Tuesday, April 18, 2006

Billophobic

I emerged from my house just before 8 am on Good Friday - on my way for a swim before hitting the road with my five year old on an Easter Holiday trip to see family in Wales - to find that some scum sucking sons of bitches had thrown paint over my car and the cars belonging to about half a dozen of my neighbours on a rampage through our street.

My first thought was that I should report the incident to the Police so I called the local station and was put on hold for ten minutes. I hung up and dialled the emergency 999 number. This was answered crisply but I was told that I had to call my local station to report the incident.

I tried the local station again and waited again for ten minutes before giving up. Bear in mind that during the twenty plus aborted minutes of this attempt to report the incident I was fretting about house paint drying on and ruining the finish of my car.

I spent the next two hours or so cleaning my car. After I had finished the obvious surfaces, I had to open the doors and the boot and rinse the paint that had leaked into and through the seals and over the internal paintwork and mounts. This second cleaning produced a new set of drips over the rest of the body. I was not best pleased.

A cameraderie developed between us neighbours as we wiped and sluiced and it became clear that pretty much all of us had given up in trying to report matter to the Police. One guy made me laugh by saying that if the gendarmes had deigned to turn up they would probably have arrested him for washing his car in the street during a hosepipe ban.

I didn't want to let the matter drop though, so after I had cleaned myself up I went to http://www.online.police.uk/english/default.asp to report the matter online.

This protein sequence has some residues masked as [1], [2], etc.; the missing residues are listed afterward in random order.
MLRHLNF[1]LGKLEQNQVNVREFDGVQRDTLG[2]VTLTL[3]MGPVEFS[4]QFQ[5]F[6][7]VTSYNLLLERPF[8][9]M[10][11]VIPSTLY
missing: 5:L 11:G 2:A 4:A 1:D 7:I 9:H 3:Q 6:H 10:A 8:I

This system - to my utter bewilderment - asked me to decide if my report should be classified under any of the following categories:
Hate Crime Any hate incident, which constitutes a criminal offence, perceived by the victim or any other person, as being motivated by prejudice or hate.
Hate Incident Any incident, which may or may not constitute a criminal offence, which is perceived by the victim or any other person, as being motivated by prejudice or hate.
Racist Incident Any incident which is perceived to be racist by the victim or any other person.
Homophobic Incident Any incident which is perceived to be homophobic by the victim or any other person.
Transphobic Incident Any incident which is perceived to be transphobic by the victim or any other person.
Faith Related Incident Any incident which is perceived to be based upon prejudice towards or hatred of the faith of the victim or so perceived by the victim or any other person.
Sectarian Incident Any incident which is perceived to be sectarian by the victim or any other person.
Disablist Incident Any incident which is perceived to be based upon prejudice towards or hatred of the victim because of their disability or so perceived by the victim or any other person.

I don't know where to start on how perverse this is. An incident need not be a crime remember, so what is to stop the list being extended again and again and again?

Firstly, can I draw your attention to the ludicrous codicil "or so perceived by the victim or any other person" which extends - potentially infinitely - the coverage of every incident covered by every verse of this ludicrous catechism?

Secondly, why do I have to jump through all the hoops of this taxonomy just to report hooligans pouring paint on my car? I neither know nor care if they think that my car is gay or heretical.

Thirdly, I have never even heard of transphobic, but if I Google it the majority of hits I get from the whole world are from UK Police sources. This speaks eloquently about priorities.

When I got to Wales I remarked to my Dad that this unholy partnership of administrative incompetence and bien pensant contempt for anyone outside the new establishment's current list of pet groups of victims is what drives people to vote the the BNP.

Hey presto, what should emerge yesterday? Research carried out for the Joseph Rowntree Charitable Trust has suggested that up to 25% of people have thought about voting for the far-right party.

I have decided to coin a new word Billophobic for the those of us who are frightened of the UK Government's tidal wave of legislation targeting opinions with which they disagree, and the cynical use of the Police to publicise, legitimise, and enforce these policies at the expense of doing their real job.

Expect Billophobic incidents.
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